Other times, cars stop at every sign — regardless of whether there’s a person in the crosswalk — and road rage ensues as the drivers behind the stopped car honk their horns and wave their fingers (You know which finger we mean).

The crosswalk signs have actually been up for years, thanks to the work of the West Avenue Corridor Neighborhood Association. And for a long time, the signs helped produce harmony between motorists and walkers in the pedestrian-friendly neighborhood.

“Since I put up the signs, it’s been day and night,” said Miami Beach Police Capt. Mark Causey. “I haven’t had a single pedestrian hit, since I can remember.”

But things have changed. Now, there are many more cars driving through the neighborhood than ever before, because of construction on parallel Alton Road. A main South Beach thoroughfare, Alton has been partially shut down since November for extensive repairs and underground work. The closure forced traffic to be rerouted to West Avenue.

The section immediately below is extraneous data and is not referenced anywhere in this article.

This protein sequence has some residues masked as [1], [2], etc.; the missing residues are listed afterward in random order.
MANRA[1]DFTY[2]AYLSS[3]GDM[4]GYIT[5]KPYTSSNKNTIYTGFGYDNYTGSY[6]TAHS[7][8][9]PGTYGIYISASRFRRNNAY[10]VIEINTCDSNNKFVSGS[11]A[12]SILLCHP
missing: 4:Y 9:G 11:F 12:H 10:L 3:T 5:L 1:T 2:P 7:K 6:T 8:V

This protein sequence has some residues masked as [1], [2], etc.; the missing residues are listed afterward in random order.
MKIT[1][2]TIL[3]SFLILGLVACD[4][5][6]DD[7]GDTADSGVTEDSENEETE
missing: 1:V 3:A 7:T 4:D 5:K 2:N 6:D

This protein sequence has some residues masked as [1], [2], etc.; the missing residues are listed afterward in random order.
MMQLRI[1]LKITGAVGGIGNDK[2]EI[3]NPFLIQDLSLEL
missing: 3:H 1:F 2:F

Once a quiet residential street, West Avenue has now become like a highway, residents say.

“It was much quieter and slower pace. … This is supposed to be more neighborhood-style,” said 27-year old Jessica Landwersiek, a bartender who lives on West Avenue.

Said 29-year-old business owner Kristyn Putman: “This street has become really angry.”

Miami Beach Police Sgt. Bobby Hernandez said that cars are supposed to stop for pedestrians in crosswalks even without the signs. But the signs make the crosswalks more noticeable and help make drivers aware of the law.

“If it’s saving lives and preventing accidents, then it’s a good thing,” he said.